Getting Help Is the Best Way to Show Your Child You Care
By Dwonna Thompson-Lenoir Psy.D, LPCC
It’s important to know when raising children, there is no exact science and each child will present with different challenges, reactions to stress, and abilities to cope with difficulties. While as parents, we want to keep the lines of communication open; sometimes kids just don’t feel comfortable talking to parents and/or other trusted adults. They find it easier to seek counsel from friends or same-aged peers. However, there are times when as parents we need to know when, if our children are not talking to us; it’s time to get professional help and/or insight on what may be occurring.
Not every situation will require professional help, but there will be tell-tale signs that your child is finding it difficult to move on, cope and/or handle life situations. Children differ in the ways they express themselves however there are signs to be aware of as it relates to how your child is handling difficulties or any changes with which they may be confronted.
Has there been an abrupt change in behaviors or patterns of behavior? Has your child become more agitated lately? Are they refusing to eat? Do you notice that things that once were pleasing to them; they no longer have interest in those things? Has their language with and toward others changed? Are teachers and other trusted adults noticing changes in your child?
The answers to these questions may indicate the need to seek out professional help. Don’t overreact however. As children encounter different situations, they are expected to have different emotional responses to what they are going through. A key to knowing when to seek help is taking into account the severity of the experience and the intensity of the child’s reaction to the situation (stressor).
Issues such as divorce, conflict with peers, adjustment to social pressures, changes in academic settings and identity development are expected to cause children to react in ways that may not be congruent with how they respond to everyday life situations, but you find that your child is not able to talk about, adjust to change and/or return to normal functioning (how they functioned prior to the life event) it may indicate there is an underlying issue that may be best addressed by a professional.
Adults and children handle things differently and it is a flaw for adults to believe that just because they are “over or through” a thing that children will have the same approach or adjustment to the same issue. Many times, children are not affected the same ways and the effects of change can vary greatly depending on the individual. The main thing to keep in mind is “don’t take children for granted”. If you notice your child is having a hard time dealing with things, (even if to you it should not be that “serious”) take the time to provide them with the space and time to effectively work through their thoughts and feelings about things that are happening in their lives with someone who is non-biased and skilled to address their concerns.
Parents are often concerned about stigma or judgement when it comes to getting help from a child that seems to be struggling. This is one of the biggest barriers to overcome. Having a child that may be dealing with depression, anxiety or other concerns does not in any way indicate that you have failed as a parent or have in some way or another harmed your child. Parents need to be assured that getting help for a child that may be experiencing any level of distress is the best way to show your child (and others) you care. When you take your child is seen by a professional, the professional is more than likely looking for ways to relieve your child’s distress and help them return to previous functioning as opposed to judging you as a parent and finding the ways you have somehow caused your child’s problems.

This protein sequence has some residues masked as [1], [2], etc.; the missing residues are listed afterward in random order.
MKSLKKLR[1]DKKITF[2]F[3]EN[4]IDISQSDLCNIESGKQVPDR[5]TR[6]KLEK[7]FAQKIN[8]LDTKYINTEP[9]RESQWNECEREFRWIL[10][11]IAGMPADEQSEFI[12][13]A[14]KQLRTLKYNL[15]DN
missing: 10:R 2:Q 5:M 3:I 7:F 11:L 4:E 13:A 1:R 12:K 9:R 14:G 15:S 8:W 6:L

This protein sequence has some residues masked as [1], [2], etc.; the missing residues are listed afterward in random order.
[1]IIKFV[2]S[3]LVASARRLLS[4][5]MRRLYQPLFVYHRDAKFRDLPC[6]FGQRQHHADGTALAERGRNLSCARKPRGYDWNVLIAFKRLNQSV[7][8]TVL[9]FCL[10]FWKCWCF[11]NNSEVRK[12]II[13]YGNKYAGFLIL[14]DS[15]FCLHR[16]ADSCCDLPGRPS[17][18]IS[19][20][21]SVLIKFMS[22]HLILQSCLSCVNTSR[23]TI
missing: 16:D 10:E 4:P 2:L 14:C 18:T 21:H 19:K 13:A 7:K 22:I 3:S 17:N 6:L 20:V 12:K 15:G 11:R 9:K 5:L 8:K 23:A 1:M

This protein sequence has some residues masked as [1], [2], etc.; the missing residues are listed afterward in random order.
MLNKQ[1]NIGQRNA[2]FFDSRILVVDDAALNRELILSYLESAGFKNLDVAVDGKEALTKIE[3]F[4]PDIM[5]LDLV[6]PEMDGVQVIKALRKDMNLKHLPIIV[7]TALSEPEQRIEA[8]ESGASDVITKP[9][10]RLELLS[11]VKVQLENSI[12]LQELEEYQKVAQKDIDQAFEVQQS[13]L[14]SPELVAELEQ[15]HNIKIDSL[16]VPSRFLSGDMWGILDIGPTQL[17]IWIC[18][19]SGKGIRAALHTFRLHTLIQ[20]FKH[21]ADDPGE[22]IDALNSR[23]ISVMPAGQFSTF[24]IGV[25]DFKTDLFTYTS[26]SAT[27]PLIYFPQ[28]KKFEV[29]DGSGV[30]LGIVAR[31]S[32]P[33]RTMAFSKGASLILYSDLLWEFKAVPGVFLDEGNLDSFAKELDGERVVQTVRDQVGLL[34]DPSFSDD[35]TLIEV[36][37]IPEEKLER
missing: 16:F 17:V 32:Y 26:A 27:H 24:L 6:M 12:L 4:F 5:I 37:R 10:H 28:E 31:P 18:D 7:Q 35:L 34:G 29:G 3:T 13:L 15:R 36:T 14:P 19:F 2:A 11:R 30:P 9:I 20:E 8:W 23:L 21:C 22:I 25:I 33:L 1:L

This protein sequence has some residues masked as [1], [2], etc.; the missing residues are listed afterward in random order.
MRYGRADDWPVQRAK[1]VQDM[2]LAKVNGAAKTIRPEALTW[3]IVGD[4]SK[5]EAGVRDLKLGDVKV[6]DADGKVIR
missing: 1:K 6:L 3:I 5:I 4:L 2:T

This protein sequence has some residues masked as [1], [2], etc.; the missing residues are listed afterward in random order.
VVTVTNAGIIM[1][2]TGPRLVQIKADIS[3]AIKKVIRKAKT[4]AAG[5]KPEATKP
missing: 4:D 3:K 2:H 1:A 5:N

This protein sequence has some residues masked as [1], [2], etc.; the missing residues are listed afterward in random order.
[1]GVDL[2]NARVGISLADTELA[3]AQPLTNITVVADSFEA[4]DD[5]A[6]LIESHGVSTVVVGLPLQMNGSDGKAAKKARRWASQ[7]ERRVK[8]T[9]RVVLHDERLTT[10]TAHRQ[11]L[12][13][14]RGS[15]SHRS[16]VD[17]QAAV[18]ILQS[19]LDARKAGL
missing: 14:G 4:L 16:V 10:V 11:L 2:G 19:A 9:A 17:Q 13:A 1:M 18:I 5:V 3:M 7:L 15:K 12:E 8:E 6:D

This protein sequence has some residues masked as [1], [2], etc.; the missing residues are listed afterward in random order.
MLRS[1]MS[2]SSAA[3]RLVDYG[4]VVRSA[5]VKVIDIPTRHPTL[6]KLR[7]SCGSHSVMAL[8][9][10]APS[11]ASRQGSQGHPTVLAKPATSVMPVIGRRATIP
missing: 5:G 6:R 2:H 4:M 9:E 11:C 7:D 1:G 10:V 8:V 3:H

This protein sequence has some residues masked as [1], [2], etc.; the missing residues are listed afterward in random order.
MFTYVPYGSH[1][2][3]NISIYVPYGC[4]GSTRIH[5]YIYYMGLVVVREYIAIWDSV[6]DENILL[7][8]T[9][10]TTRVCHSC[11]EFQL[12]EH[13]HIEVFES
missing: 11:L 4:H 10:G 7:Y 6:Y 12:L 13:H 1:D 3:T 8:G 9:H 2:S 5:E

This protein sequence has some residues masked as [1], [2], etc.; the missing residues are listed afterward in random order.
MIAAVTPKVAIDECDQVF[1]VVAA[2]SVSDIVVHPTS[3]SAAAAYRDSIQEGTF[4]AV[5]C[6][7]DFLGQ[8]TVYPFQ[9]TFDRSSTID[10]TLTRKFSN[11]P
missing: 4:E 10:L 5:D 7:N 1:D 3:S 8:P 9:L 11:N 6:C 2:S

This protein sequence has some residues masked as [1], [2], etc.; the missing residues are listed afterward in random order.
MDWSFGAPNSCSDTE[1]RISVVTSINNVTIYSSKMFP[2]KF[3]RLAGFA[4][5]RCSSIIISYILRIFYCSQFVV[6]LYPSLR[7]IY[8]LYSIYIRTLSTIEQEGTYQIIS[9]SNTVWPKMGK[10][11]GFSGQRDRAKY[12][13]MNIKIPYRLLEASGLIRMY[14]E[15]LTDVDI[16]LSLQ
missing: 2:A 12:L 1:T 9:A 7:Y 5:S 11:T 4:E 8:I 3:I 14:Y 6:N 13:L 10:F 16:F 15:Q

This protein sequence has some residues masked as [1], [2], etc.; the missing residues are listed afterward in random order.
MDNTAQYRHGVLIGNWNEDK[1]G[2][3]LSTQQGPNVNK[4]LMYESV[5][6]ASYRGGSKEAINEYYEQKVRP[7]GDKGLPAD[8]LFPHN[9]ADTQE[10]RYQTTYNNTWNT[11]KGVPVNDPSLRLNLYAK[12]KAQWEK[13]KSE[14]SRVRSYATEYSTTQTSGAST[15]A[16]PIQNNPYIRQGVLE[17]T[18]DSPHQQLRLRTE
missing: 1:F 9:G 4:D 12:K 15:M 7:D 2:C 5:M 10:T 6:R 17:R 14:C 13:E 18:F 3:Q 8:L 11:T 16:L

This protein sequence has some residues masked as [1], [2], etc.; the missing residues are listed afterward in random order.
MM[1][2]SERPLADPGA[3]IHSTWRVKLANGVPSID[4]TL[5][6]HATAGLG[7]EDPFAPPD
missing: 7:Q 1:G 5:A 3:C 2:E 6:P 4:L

When you take your child to be seen for by a professional, she/he will:
- Evaluate the degree to which the observed distress is impacting daily functioning
- Evaluate whether or not the current issues has the potential to threaten the child’s overall development and ability to meet age-appropriate milestones
- Exploring whether or not the child’s behavior is interfering with family functioning in any way
- Identify concerns from trusted adults about changes in behavior, attitude, appetite and other life domains.
- Evaluation of whether the child’s behavior puts him or others at risk in any way
It’s crucial to understand that seeking professional help for a child that may be dealing with a critical issue is comparable to seeking medical help for a sick child. As a parent, we are less likely to avoid medical help for our children and if so are seen as negligent. The same can be noted about seeking professional help for things such as depression, anxiety, ADHD, adjustment issues and other concerns; seeking professional help show your responsibility as a parent to help you child deal effectively with life.
Parents are encouraged to try to assist their kids when situations arise, but knowing when you have done your best and require assistance from others is the hallmark of an invested parent. Know that your involvement will be important throughout the process of helping your child as well. Professionals will rely heavily on parents for background information, support with helping the child at home and continuous communication about increases and/or decreases in functioning.
Getting professional help does not indicate that your child will be in therapy for the rest of their lives. In fact, therapy may be short-lived, but very effective in helping your child. However, avoiding help and overlooking signs that your child is in distress may lead to a progression of the problem and make things worst not only for your child but for you as well.